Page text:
If the schedule holds, NASA is gearing up to launch its first Artemis mission as soon as February 2022. The “Orange Rocket,” as it is sometimes called, pulls a lot of old hardware and launch sequences from the iconic Space Shuttle.
While the Space Shuttle may be retired, it still wows us when rewatching launch footage. The views many of us saw on launch days – from engine ignition to the solid rocket booster’s exhaust trails – are engrained in our minds. However, the views we saw are dwarfed in comparison to the number of engineering cameras viewing mission-critical ground equipment.
Over 125 cameras were used to capture each Space Shuttle flight. Most of them were pointed at ground equipment to ensure they performed as designed, with some used for tracking purposes. These close-up views of the raw power of the Space Shuttle bring back the excitement in everyone. Soon we will be able to see a very similar rocket take flight.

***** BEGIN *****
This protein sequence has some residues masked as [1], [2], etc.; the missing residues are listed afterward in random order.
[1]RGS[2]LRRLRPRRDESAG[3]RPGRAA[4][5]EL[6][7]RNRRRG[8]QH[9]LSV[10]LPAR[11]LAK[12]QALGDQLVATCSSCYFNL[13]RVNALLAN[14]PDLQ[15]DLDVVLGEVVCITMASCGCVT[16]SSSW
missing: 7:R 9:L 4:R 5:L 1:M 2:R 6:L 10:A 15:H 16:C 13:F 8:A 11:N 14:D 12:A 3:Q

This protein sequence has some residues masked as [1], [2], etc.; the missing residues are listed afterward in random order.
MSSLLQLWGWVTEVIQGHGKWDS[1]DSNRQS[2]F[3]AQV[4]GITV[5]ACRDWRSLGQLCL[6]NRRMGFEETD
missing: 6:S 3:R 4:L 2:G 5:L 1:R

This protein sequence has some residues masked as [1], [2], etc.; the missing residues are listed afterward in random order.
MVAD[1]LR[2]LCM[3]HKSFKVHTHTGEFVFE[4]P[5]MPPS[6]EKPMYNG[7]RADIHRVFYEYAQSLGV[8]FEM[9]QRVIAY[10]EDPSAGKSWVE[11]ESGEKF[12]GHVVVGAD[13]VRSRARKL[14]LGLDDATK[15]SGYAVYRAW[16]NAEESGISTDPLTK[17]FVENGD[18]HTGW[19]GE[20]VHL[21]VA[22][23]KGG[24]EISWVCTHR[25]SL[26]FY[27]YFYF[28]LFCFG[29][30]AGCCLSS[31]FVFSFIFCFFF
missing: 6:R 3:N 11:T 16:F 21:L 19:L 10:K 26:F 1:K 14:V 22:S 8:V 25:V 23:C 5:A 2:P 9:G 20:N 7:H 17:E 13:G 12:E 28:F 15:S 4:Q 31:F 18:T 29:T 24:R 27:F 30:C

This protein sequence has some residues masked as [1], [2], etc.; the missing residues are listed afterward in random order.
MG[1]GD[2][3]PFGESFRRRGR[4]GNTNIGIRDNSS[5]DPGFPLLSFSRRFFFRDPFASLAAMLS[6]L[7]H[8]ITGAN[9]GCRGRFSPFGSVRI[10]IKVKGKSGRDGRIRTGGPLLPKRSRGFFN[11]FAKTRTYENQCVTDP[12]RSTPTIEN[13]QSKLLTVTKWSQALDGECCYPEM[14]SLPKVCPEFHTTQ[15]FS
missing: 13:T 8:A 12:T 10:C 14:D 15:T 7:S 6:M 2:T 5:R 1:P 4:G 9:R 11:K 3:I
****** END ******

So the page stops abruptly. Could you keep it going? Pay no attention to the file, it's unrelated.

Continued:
NASA’s Space Launch System shares many similarities to the Space Shuttle. SRBs, engines, fuel, pad, and launch platform are all derived from the Shuttle program. Before the Shuttle’s retirement, NASA had two engineers record a voice-over detailing how they captured those iconic views. You can see the close-up details of a Space Shuttle and what an SLS launch will look like in some instances.
Currently, NASA is preparing for a wet dress rehearsal in January of 2022 of the fully stacked SLS rocket. Then the agency plans to launch Artemis I, performing a complete shakedown of the rocket and Orion capsule as soon as mid-February. After Artemis I, we will no longer need to daydream about what SLS will look like when it launches. Instead, we’ll be able to watch it happen before our very eyes.
Enjoy reading Space Explored?
FTC: Space Explored is reader supported, we may earn income on affiliate links